Cesar has more in common with an 18th-Century tavern puzzle than most assembly jobs, and it's equally if not more crazy-making. With the Brilliant Pebbles, one has all those slippery, irregular shapes contained in handy glass vials. With Cesar, it all rolls free like fruit salad in the back seat when you use "that bargain plastic wrap". And there was an added challenge. The various models of the GEM Tweak are meant to be centered on top of the preamp or amplifier. This requirement was untenable at least in my 2-channel room because the open architecture of my tube integrated does not provide a large enough flat surface. "Not to worry (too much)," Joe counseled, "people also use them on their phono amps." Well, that would have to be it then, with perhaps a side trip to my solid-state multichannel amp at some later point - if I could ever face having to rebuild the blasted thing.

As our discussions continued, I reconnected with the original reason for why I simply had to include Joe and his invention in this seemingly endless expedition. Ben Piazza of Shakti is a forward-thinking but still fully earthed scientist. Harry W. of VPI is an engineer's engineer possessed of all the sobriety of technique that implies. Joe Lee of 1833 Technology is one way-gone daddy. I mean the cat is out there. And people like that are just so darn much fun to talk to.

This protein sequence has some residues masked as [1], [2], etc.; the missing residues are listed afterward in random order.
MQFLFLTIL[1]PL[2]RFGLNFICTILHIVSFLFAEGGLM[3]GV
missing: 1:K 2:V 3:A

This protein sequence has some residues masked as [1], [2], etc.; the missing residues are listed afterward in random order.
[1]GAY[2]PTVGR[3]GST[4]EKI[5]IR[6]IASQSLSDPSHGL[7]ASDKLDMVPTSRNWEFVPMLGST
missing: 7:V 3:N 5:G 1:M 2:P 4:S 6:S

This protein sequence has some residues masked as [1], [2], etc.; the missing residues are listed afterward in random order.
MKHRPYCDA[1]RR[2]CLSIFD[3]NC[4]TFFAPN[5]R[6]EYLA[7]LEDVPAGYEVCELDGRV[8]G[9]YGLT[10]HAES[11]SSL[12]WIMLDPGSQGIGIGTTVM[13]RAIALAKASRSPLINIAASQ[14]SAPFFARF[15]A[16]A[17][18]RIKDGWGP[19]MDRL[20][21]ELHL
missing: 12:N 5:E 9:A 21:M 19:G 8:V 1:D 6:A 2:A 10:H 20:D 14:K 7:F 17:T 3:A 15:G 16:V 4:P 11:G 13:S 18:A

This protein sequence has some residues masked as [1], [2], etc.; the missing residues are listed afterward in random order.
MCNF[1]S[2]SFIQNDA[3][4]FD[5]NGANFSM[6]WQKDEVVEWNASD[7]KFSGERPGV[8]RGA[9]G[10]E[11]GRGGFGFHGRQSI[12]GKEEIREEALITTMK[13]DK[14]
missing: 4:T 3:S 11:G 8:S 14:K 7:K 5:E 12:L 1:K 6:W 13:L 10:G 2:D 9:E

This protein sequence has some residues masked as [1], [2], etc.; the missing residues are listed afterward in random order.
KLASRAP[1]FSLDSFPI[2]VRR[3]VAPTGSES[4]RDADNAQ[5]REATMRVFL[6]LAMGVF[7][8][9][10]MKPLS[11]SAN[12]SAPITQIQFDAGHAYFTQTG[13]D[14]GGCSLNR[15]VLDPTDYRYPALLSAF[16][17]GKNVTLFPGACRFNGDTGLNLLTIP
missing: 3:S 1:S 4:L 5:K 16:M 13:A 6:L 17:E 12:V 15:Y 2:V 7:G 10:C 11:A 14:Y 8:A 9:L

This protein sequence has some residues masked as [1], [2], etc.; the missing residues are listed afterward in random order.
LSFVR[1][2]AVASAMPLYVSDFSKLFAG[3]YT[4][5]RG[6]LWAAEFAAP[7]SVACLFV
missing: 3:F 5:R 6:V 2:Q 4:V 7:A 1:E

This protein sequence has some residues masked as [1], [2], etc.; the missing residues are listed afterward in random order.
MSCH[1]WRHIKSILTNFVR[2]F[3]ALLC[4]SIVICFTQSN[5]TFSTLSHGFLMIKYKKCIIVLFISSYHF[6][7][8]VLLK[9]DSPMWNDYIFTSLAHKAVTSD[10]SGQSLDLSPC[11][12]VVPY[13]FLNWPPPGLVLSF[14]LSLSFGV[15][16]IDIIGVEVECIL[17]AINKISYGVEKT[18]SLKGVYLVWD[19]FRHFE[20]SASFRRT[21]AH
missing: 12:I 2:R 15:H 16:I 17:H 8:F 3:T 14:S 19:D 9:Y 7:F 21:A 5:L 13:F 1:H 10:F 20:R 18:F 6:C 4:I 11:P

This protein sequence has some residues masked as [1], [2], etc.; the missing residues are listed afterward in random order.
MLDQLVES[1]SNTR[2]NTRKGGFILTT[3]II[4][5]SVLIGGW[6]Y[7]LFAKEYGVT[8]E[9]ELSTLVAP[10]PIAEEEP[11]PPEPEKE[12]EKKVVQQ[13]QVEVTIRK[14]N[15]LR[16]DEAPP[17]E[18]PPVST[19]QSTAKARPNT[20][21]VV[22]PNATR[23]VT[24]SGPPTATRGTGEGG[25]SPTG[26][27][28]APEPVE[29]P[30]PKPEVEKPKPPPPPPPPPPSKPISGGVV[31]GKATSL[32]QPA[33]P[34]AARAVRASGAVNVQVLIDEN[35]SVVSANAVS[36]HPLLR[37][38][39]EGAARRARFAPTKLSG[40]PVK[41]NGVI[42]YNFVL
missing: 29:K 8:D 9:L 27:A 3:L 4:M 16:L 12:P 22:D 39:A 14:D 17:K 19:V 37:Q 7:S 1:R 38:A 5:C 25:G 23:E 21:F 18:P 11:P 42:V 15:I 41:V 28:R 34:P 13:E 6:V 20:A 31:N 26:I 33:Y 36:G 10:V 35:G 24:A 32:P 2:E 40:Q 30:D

"I guess the most important requirement for being an audio or sonic expert is that you must know how to distinguish between what is good and what is bad and how to provide a solution when there is a problem," Joe explained one day. "I became very famous after I invented the 'coin tweak' back in 1993. By using the Singapore one-cent and five-cent coins, I could improve the sonic behavior of any system by at least 30-50%. I released many articles about this tweak and nowadays almost any audiophile I visit will have those coins scattered here and there. Funny thing is, I tried coins from many other countries but none work as beautifully as the Singapore coins. I have believers all over the world... some who couldn't get hold of the coins wrote asking me to send some." See what I mean? And Mr. Lee? Man, he's just getting warmed up (and I'm just starting to rifle through my kid's foreign coin collections).

Experience is the child of Thought, and Thought is the child of Action.
Benjamin, Earl of Beaconsfield Disraeli [1804-1881] -